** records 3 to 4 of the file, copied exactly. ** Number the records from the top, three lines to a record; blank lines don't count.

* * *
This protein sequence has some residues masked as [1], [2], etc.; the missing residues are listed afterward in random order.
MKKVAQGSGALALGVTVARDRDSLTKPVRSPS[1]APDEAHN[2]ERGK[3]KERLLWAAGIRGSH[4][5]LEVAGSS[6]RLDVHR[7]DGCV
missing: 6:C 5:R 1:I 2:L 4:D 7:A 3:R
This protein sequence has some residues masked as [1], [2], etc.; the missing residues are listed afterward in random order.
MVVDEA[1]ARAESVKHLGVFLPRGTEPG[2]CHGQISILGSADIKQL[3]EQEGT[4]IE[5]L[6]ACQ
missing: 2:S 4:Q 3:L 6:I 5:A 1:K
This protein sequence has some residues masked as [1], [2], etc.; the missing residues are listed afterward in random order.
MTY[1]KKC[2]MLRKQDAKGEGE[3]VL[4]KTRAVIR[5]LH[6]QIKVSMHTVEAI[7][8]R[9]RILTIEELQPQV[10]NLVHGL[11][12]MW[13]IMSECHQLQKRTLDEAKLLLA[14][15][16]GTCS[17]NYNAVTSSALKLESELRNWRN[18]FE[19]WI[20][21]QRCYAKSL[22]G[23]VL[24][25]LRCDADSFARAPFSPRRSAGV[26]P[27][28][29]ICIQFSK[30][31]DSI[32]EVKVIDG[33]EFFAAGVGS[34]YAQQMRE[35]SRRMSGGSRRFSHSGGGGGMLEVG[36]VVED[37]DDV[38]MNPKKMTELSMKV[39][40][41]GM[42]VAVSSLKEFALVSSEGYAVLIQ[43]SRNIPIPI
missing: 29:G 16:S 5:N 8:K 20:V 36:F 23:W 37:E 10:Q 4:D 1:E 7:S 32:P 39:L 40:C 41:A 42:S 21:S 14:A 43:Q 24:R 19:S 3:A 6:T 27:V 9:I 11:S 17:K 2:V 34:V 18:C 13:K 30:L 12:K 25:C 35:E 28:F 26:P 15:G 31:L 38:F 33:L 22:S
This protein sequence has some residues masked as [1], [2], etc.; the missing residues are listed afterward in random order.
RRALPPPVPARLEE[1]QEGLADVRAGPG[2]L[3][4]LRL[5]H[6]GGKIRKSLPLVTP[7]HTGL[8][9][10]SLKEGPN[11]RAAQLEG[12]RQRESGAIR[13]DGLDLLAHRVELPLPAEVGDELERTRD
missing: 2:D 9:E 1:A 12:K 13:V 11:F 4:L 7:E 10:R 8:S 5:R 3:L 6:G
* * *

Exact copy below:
This protein sequence has some residues masked as [1], [2], etc.; the missing residues are listed afterward in random order.
MTY[1]KKC[2]MLRKQDAKGEGE[3]VL[4]KTRAVIR[5]LH[6]QIKVSMHTVEAI[7][8]R[9]RILTIEELQPQV[10]NLVHGL[11][12]MW[13]IMSECHQLQKRTLDEAKLLLA[14][15][16]GTCS[17]NYNAVTSSALKLESELRNWRN[18]FE[19]WI[20][21]QRCYAKSL[22]G[23]VL[24][25]LRCDADSFARAPFSPRRSAGV[26]P[27][28][29]ICIQFSK[30][31]DSI[32]EVKVIDG[33]EFFAAGVGS[34]YAQQMRE[35]SRRMSGGSRRFSHSGGGGGMLEVG[36]VVED[37]DDV[38]MNPKKMTELSMKV[39][40][41]GM[42]VAVSSLKEFALVSSEGYAVLIQ[43]SRNIPIPI
missing: 29:G 16:S 5:N 8:K 20:V 36:F 23:W 37:E 10:Q 4:D 1:E 7:S 32:P 39:L 40:C 41:A 42:S 21:S 14:A 43:Q 24:R 19:S 3:A 6:T 27:V 9:I 11:S 17:K 2:V 34:V 18:C 13:K 30:L 12:K 25:C 35:E 28:F 26:P 15:G 31:L 38:F 33:L 22:S
This protein sequence has some residues masked as [1], [2], etc.; the missing residues are listed afterward in random order.
RRALPPPVPARLEE[1]QEGLADVRAGPG[2]L[3][4]LRL[5]H[6]GGKIRKSLPLVTP[7]HTGL[8][9][10]SLKEGPN[11]RAAQLEG[12]RQRESGAIR[13]DGLDLLAHRVELPLPAEVGDELERTRD
missing: 2:D 9:E 1:A 12:K 13:V 11:F 4:L 7:E 10:R 8:S 5:R 3:L 6:G